Sierra Mountain Center

California’s premier mountaineering school and guide service – Bishop, CA

Clarence King, Mt Cotter and Mt Gardiner with Linda Emerson 7.2012

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This is the eight trip that Linda and SP have done as Linda works her way to completing all of the Sierra Peaks list. We intended to do this trip two years ago and then last year, but things got in the way. The third time was however a charm and went just perfectly with no fuss and no drama. Just what a guide wants.

We were slated to go in on Monday using the services of Pine Creek Pack station, but that day was stormy and unsettled so we delayed a day – much to the joy of Cricket, the packer, who had just come out from a big storm in French Canyon. We were on the trail early and made short work of the 11.5 miles over to beautiful Rae Lakes. Here we waited for Cricket to show with our packs. He finally arrived tired and sore with his horse Leroy limping after cutting a fetlock on the descent from Glenn Pass.

So we shouldered the packs for just an hour over into Sixty Lakes Basin and set up camp just as two Bighorn Sheep rams crossed the ridge behind us. They had no fear and not a lot of curiosity about us. Too many other more important things to do.

Next day we set off about 6.30 to Clarence King. This was about a 10.5 hour day up the southwest side and back the same way. First climbed by Bolton Brown in 1896 and at that time was probably the hardest climb in North America with a 5.4 summit block. The summit is a superb gently sloping block with spectacular drops all around.

Day three was a similar get up when you wake up day and we headed over to Mount Gardiner. From CK the approach looked like ugly talus but it turned out to be pretty solid and the NE gave delightful scrambling. The last 300 feet to the summit is a genuine knife edge and once again we used the rope for security. Back down the same way we went and took a high line back to Sixty Lakes Pass and along the way discovered a superb wall of clean grey granite studded with black chickenheads allover. A flat ledge at the base completed the perfection. If only it was not two days to get here….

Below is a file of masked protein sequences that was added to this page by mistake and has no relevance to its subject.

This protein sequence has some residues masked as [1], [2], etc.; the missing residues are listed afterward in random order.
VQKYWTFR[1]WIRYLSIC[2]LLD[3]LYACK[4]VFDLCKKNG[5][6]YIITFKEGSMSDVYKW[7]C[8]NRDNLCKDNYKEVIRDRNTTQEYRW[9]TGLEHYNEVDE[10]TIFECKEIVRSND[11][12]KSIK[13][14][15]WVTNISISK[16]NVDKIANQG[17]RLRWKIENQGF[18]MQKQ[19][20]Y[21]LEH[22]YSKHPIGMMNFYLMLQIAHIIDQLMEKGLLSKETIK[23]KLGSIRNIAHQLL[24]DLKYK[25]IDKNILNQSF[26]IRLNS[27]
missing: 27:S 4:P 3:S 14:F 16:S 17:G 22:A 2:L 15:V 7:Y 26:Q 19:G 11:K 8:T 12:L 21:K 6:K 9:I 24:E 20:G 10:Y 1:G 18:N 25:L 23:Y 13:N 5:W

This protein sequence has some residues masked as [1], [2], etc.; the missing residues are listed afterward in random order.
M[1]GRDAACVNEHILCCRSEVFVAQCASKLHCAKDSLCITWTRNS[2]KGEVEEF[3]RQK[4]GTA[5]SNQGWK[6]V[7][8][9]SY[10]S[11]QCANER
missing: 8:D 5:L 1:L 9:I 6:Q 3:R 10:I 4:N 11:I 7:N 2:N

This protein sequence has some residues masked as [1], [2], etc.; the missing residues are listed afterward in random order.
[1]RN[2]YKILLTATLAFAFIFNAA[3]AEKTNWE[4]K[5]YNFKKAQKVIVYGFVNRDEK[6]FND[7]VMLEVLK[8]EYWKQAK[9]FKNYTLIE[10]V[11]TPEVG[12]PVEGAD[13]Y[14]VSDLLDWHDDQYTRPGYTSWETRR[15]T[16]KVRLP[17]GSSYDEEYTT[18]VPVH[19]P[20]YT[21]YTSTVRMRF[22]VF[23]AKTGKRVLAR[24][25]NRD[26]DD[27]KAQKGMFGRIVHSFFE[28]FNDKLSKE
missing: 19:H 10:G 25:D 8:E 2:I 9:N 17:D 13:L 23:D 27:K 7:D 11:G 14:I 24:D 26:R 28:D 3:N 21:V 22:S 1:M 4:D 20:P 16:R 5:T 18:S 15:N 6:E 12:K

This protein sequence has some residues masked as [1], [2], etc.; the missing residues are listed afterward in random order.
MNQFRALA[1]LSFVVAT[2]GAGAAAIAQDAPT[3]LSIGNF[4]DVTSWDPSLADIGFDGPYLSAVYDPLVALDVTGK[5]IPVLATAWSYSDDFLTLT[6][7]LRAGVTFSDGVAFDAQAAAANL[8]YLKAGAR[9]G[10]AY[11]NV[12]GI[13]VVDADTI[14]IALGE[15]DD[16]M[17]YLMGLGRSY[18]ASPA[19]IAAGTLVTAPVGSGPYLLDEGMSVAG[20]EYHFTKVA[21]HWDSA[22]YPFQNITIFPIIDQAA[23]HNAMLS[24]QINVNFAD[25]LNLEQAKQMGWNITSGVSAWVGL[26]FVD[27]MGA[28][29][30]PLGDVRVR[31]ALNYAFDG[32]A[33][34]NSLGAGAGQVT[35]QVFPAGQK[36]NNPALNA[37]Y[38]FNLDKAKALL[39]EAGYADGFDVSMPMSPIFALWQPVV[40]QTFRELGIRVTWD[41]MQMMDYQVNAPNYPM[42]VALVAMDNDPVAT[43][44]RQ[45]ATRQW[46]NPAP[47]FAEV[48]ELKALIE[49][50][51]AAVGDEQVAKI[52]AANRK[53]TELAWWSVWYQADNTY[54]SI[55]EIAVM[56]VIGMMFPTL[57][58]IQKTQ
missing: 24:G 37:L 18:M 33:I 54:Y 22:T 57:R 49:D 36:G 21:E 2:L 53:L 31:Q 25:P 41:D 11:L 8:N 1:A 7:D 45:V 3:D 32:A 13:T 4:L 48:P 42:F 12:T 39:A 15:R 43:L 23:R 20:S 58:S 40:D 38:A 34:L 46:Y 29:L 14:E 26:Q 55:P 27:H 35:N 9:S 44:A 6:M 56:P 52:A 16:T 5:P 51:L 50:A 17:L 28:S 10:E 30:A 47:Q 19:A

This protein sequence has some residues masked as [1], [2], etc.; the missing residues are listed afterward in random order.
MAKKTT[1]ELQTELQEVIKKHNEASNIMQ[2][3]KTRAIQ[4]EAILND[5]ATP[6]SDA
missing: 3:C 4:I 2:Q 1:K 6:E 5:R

Day four we headed to the closest peak, Cotter. This also turned out to be a perfect scramble on great rock.The only fly in the ointment was that someone had stolen the summit register. This is now an issue on lots of Sierra Peaks. Proponents of  it claim it is litter or they are stolen for historical value. These registers are a link to the past and those who have gone before and are the history of our climbing community and brethren. When Linda and I climbed Black Kaweah one of the rewards was to see Norman Clyde’s entry alongside that of Walter Starr junior written in his own blood. Now it is stolen from everyone. Leave them there. They belong on the peaks not in a basement.

We were back in camp before 11.00am so we decided to start on out again over Glenn and Kearsarge Passes. We spent the night under whitebark pines and a bright half moon just shy of Kearsarge Pass and were down in time for breakfast at Jenny’s cafe in Independence.

All in all this was a perfect trip.Not a breath of wind for five days, clear perfect nights and day under the peerless cobalt skies of California. The clear green lakes and gleaming white granite. What else does anyone ever want?

 

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Written by SP Parker

July 30, 2012 at 12:28 am

Posted in Alpine Climbing

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